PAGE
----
The next major Windows update is set to launch next month, and it’s expected to bring some new features including support for a new light theme and Windows Sandbox for Pro users, as well as the ability for Windows Subsystem for Linux users to access Linux files using Windows tools.
But one change that might not be so exciting? The Windows 10 May 2019 Update (also known as version 1903) needs at least 32GB of storage to run properly.
That’s about twice as much as Windows 10 version 1809 (the October 2018 update).
Update: Microsoft has clarified that the restriction only applies to new PCs that ship with Windows 10, version 1903. If you have an older PC with less storage, you can still get updates.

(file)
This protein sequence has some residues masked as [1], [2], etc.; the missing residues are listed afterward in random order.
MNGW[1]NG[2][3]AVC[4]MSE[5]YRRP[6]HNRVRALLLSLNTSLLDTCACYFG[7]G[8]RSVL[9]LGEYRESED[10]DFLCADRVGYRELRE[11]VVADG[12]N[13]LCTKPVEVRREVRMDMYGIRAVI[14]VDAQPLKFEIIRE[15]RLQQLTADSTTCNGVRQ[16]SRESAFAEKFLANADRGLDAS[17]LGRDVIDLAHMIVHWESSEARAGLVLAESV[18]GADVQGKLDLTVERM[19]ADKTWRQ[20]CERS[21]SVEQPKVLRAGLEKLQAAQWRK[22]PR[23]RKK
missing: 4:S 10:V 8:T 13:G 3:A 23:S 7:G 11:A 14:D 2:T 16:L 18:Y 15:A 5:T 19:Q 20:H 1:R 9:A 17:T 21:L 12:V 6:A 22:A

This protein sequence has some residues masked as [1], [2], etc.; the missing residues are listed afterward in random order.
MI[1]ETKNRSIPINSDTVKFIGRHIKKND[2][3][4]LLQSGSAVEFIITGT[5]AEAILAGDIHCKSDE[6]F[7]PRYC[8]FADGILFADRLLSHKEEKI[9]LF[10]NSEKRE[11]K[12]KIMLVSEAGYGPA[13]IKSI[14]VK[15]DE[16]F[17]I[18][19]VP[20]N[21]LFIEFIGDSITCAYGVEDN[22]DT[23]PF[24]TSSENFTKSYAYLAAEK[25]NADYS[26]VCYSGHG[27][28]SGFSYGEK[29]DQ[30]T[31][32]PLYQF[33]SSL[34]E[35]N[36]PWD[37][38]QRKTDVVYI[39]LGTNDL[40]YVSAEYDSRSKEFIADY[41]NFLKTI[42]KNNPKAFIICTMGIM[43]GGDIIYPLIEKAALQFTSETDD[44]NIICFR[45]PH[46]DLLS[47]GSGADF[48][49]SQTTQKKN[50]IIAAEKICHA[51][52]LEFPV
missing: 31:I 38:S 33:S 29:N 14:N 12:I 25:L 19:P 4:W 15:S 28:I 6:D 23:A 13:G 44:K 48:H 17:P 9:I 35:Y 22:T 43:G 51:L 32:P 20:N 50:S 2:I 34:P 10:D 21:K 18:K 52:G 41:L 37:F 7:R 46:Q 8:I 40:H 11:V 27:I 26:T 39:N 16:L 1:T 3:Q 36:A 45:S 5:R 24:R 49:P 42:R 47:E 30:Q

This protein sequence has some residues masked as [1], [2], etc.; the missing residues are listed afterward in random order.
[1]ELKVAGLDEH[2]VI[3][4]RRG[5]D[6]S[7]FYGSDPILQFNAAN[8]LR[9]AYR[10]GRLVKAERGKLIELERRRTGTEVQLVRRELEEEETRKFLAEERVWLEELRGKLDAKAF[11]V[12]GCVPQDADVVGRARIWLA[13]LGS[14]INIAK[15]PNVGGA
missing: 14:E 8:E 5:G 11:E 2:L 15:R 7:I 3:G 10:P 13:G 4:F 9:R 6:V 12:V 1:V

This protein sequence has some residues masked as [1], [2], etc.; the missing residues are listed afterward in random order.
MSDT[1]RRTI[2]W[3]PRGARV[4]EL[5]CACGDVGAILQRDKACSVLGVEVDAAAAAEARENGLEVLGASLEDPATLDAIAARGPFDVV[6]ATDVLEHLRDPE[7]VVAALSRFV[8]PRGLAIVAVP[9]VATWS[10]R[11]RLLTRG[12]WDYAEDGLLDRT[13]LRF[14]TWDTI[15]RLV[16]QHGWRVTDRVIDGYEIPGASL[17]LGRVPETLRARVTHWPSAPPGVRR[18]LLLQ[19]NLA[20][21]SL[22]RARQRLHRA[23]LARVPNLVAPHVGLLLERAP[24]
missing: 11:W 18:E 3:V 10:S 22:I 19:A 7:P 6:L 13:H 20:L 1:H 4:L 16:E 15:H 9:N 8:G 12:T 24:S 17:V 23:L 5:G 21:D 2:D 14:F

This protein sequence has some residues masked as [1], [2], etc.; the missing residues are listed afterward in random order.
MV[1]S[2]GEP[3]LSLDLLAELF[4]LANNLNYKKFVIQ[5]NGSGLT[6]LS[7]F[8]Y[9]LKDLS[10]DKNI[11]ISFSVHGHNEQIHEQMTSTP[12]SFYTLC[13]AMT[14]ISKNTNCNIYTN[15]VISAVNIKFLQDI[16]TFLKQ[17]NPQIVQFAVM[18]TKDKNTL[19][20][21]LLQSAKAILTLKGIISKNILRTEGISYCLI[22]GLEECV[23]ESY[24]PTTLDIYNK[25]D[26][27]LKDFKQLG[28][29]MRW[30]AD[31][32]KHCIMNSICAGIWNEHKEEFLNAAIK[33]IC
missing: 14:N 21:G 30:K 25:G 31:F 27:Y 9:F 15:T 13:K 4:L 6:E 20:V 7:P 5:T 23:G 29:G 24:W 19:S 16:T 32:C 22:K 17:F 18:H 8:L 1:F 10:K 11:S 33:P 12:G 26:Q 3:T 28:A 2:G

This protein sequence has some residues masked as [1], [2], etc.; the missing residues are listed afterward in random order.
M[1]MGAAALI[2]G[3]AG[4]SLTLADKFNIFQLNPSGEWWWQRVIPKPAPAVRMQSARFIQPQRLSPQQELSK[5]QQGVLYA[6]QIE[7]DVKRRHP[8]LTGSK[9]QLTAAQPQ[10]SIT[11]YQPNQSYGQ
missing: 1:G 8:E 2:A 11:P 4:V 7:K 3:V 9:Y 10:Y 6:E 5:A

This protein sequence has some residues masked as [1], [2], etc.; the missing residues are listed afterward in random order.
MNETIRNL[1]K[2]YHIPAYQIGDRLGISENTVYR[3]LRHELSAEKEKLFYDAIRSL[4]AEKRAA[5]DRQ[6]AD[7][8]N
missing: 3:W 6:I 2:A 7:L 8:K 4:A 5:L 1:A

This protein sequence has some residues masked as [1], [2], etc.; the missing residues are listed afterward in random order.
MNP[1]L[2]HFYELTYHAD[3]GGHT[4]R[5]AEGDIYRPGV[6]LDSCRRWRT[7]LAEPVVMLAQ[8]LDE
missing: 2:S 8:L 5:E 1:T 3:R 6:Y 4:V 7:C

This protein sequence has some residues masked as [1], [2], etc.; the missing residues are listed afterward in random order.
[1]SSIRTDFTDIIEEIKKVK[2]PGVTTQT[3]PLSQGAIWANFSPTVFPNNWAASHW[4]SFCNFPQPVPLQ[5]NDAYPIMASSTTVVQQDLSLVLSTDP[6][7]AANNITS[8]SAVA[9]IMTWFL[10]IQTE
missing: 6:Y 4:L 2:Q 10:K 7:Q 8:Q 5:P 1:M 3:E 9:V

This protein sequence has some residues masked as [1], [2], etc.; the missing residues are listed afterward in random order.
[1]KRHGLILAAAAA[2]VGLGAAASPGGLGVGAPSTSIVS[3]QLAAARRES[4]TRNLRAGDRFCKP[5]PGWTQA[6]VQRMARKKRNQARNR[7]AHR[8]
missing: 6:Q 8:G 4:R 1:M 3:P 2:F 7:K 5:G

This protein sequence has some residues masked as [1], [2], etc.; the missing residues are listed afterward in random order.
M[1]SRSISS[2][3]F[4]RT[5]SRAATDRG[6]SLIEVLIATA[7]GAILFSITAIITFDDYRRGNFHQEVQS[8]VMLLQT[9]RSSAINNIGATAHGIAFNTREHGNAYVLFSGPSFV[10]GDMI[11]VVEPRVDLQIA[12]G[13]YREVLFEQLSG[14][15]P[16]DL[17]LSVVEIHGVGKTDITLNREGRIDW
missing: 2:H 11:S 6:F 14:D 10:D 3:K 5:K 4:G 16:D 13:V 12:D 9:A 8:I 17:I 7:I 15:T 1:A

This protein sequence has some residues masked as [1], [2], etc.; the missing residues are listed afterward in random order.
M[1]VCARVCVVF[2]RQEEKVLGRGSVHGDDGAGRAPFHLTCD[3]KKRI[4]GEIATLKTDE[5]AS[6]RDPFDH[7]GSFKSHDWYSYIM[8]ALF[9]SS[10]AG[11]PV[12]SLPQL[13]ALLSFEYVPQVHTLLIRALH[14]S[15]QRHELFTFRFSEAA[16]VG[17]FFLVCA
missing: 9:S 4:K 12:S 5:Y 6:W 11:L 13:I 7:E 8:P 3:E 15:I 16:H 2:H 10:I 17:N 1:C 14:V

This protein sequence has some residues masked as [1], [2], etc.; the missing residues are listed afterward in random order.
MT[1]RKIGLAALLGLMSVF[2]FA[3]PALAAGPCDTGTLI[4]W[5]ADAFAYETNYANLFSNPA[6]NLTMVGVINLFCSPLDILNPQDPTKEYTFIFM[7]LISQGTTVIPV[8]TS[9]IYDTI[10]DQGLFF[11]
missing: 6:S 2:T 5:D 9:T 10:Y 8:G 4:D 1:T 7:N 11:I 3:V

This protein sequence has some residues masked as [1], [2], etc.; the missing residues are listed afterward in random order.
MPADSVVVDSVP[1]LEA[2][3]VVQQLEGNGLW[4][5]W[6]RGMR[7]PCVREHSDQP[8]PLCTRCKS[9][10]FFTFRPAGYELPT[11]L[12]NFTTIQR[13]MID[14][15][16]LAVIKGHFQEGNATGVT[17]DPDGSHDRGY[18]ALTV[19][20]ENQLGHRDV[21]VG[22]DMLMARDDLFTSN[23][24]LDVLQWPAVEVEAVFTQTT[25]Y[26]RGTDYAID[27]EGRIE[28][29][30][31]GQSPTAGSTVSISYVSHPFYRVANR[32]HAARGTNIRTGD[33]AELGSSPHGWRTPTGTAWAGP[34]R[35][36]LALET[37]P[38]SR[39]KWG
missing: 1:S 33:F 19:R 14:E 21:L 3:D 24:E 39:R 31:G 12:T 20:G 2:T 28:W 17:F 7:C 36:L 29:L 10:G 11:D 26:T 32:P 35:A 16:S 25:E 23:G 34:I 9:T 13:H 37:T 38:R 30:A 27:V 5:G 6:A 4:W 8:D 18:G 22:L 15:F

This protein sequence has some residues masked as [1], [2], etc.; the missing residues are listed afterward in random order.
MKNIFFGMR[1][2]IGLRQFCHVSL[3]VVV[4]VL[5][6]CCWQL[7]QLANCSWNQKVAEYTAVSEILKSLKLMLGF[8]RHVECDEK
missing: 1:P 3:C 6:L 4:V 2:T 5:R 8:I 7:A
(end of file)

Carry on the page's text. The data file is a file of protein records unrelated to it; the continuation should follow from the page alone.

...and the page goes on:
Previously Microsoft said you needed 16GB to run Windows 10 32-bit and 20GB for Windows 10 64-bit. Now you need 32GB for either version of the operating system.
The change will probably hit folk with entry-level computers the hardest — there aren’t many Windows PCs that ship with less than 32GB of storage, but in recent years there have been some.
Anyway, the new minimum storage requirement probably shouldn’t come as a surprise. Earlier this year Microsoft revealed that it was adding a feature called Reserved Storage that would be used to set aside space for Windows updates, temporary files, cache files, and other data. Among other things, this should reduce the likelihood that Windows updates fail to install because your device doesn’t have enough free space… assuming you have enough space to install Windows 10 in the first place.